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Supreme Court steps aside on Chrysler-Fiat deal but questions remain

The legal issues raised in the case against the deal are likely to arise again with General Motors.


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The US Supreme Court action Tuesday that cleared the way for the reorganization deal between Chrysler and Italian automaker Fiat did not resolve any of the potentially significant legal issues raised against the deal.

Instead, the high court went out of its way to emphasize that its decision simply lifted the temporary stay entered on Monday.

"A denial of a stay is not a decision on the merits of the underlying legal issues," the court said in an unsigned two-page order. It added: "Our assessment of the stay factors here is based on the record and proceedings in this case alone."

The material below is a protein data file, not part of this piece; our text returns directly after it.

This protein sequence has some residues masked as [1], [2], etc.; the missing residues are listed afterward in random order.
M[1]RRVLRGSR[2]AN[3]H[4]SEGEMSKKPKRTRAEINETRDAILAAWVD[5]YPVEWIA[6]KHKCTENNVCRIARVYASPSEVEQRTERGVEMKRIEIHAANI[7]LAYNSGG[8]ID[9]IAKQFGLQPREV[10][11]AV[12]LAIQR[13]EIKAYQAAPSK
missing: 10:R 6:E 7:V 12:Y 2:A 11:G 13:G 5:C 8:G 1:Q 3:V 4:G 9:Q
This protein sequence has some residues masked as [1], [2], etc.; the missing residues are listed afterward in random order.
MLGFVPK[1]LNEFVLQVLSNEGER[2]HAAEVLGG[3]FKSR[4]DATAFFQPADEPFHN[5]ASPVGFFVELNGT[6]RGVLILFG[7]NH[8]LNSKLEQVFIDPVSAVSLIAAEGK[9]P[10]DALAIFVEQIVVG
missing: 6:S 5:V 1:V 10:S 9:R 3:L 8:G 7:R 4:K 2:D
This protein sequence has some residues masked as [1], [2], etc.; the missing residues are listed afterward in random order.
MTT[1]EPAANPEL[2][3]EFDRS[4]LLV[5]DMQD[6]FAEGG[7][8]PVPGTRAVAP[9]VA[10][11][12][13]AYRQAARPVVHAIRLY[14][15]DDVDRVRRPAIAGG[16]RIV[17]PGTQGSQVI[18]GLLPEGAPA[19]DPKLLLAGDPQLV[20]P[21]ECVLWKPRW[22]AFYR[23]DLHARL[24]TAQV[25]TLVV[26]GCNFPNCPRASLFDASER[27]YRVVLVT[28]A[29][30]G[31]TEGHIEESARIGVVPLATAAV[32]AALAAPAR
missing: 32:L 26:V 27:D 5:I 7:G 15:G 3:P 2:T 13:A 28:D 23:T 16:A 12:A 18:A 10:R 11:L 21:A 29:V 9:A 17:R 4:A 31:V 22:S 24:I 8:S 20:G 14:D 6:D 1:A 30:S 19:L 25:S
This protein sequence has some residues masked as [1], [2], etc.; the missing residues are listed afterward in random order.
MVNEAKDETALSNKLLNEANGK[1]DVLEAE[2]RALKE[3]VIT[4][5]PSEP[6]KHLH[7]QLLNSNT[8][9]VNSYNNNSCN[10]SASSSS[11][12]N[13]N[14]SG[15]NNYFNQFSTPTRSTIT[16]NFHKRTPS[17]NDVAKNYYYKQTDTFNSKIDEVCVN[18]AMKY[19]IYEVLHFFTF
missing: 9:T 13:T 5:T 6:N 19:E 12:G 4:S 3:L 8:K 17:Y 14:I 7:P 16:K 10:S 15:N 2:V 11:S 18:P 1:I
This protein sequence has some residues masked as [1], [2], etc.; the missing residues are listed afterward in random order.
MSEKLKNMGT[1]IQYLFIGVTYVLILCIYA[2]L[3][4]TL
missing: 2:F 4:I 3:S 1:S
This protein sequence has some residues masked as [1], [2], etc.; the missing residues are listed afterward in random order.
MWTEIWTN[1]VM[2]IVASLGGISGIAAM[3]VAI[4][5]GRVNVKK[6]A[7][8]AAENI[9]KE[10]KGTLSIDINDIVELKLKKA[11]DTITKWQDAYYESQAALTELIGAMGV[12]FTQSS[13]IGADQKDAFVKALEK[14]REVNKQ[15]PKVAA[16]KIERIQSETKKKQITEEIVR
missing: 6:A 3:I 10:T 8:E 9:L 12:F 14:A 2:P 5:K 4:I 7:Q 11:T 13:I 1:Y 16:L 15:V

Groups objecting to the Chrysler-Fiat alliance raised questions about using government bailout money and bankruptcy laws to speed completion of the deal.

The Supreme Court action lets stand the decision of a bankruptcy judge and a three-judge appeals court panel. But it does not signal an endorsement by the court of the legal reasoning in those decisions.

Nonetheless, an Obama administration official hailed the action as an important legal victory. "We are gratified that not a single court that reviewed this matter, including the US Supreme Court, found any fault whatsoever with the handling of this matter by either Chrysler or the US government," the official said.


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